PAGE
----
It was another emotionally volatile evening again. He had been out drinking, which gave me a few hours of respite from the verbal and psychological onslaughts. On his return, he continued his verbal atirade, determined to wear me down so I would finally crack into psychosis.

I removed myself from the room and went in the kitchen where he followed me, to continue. He took the long chopping knife and held the blade pointing it, against his heart, pleading with me to push it. Begging me to help him end his misery. Telling me how much he hates himself. Saying he needed a soul transplant. Asking me to tell him how much I hate him. Manipulating me to spark his internal rage. Every question was loaded with venom, baiting me to bite the forbidden fruit.

I stayed in therapist mode. It helped to ground me and maintain my self control. I…

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Do You Hear Me

Black and Write

Do you hear me?

I speak in whispers only to you,

Not out of fear, but out of love.

Do not push away this tender heart.

It longs for nothing but you

And your passionate embrace.

Am I dreaming,

Believing that this can be real

In the face of your rebuke?

I remain eternally hopeful

Offering you my hand and my heart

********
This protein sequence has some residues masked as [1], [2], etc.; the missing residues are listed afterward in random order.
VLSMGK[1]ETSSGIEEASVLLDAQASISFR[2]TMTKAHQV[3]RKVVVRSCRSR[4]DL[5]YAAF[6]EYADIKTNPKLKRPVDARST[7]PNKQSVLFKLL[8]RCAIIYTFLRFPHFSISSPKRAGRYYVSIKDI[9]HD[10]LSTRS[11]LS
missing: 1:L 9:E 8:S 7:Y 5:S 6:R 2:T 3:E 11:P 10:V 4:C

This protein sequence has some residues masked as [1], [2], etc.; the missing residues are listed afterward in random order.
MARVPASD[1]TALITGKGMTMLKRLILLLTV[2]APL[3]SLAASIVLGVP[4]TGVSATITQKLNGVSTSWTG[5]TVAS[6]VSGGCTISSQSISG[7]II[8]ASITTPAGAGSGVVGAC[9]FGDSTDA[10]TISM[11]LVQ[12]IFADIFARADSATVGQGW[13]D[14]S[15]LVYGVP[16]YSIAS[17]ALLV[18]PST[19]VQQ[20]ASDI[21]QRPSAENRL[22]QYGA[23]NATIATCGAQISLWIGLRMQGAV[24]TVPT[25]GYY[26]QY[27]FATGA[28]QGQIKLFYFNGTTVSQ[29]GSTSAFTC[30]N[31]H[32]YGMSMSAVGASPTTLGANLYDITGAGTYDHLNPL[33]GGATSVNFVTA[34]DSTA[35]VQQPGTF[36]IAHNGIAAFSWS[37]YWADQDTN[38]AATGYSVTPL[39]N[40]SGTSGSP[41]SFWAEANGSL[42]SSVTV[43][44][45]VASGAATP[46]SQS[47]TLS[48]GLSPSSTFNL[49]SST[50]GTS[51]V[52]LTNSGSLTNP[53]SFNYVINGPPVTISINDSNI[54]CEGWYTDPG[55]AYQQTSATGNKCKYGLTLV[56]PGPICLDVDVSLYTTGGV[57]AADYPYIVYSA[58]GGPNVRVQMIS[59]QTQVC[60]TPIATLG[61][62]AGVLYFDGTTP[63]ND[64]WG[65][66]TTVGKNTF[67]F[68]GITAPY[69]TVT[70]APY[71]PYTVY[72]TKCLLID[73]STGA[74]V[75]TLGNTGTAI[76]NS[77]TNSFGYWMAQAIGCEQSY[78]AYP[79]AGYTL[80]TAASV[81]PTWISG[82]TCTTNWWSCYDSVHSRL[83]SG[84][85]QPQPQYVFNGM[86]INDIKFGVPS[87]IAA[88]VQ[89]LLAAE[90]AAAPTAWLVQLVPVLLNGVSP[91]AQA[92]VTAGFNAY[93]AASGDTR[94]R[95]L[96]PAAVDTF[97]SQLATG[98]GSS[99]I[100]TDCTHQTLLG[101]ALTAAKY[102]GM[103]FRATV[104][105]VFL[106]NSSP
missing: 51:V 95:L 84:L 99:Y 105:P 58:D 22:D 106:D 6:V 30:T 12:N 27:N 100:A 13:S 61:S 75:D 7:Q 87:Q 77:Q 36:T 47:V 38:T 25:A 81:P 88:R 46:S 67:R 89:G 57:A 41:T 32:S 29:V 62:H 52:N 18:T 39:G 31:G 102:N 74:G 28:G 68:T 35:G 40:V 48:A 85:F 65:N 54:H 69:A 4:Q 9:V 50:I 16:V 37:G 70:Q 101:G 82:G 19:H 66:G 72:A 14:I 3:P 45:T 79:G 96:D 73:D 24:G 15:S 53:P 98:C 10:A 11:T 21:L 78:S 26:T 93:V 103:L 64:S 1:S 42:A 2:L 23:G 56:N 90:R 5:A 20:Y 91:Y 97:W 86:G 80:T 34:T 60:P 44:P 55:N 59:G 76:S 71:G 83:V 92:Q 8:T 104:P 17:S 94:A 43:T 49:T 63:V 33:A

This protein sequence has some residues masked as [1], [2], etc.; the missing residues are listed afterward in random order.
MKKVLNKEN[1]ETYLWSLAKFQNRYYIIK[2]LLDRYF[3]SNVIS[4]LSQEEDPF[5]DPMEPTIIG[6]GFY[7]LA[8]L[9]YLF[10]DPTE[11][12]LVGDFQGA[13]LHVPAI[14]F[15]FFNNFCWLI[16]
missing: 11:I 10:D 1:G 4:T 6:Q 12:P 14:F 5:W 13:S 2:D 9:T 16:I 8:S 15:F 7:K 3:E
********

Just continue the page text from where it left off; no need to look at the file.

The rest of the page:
Until the day that I die.

~~ Dominic R. DiFrancesco ~~

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Ten Tips For People Who Second-Guess Themselves

Oldest psychology joke in the book:

Two psychiatrists pass in the hall. The first says, “Hello.”
The other thinks, “I wonder what he meant by that.”

A variation:

Two people pass in the hall. One says hello and then thinks, “I wonder what I meant by that.”

 If you self-psychologize, you’re not alone. Still, you may have noticed that not everyone does. Here are some tips for us self-psychologizing second-guessers:

Continue reading “Ten Tips For People Who Second-Guess Themselves”

No contact and feeling guilty

my child within

I must admit on here that I feel guilty not speaking to my father, even though he isnt speaking to me for ridiculous reasons.  I feel guilty as I was programmed to feel guilty when I was child. I don’t know how to not feel guilty. It is still so ingrained in me but I am working on it.

He chose his money over his own flesh and blood. It still hurts.What I know now however, is that it doesnt really matter anymore what he does or doesn’t do. I still love him and always will. He is my Dad. I will not let him hurt me anymore though. I have already decided I am sticking to ‘no contact’ even if one day he does try to speak to me. 

I am still grieving my loss after his suicide attempt and it’s a hurt that can’t be put…

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Unloved Daughters and Friendship Problems

image: QuoteForest

While reading this article below, I immediately thought of myself and the difficulties I’ve experienced throughout my life with friends.  For me, I believe it’s been a huge trust issue and becoming over-sensitive during many of my friendships.  At times, due to a phone call or an e-mail not being returned, I interpreted this as my mother disregarding me when I was younger, and now friends not giving a hoot about me either.  Many other traumatic instances during my childhood came into play, thus losing many friendships.

This article on PsychCentral.com written by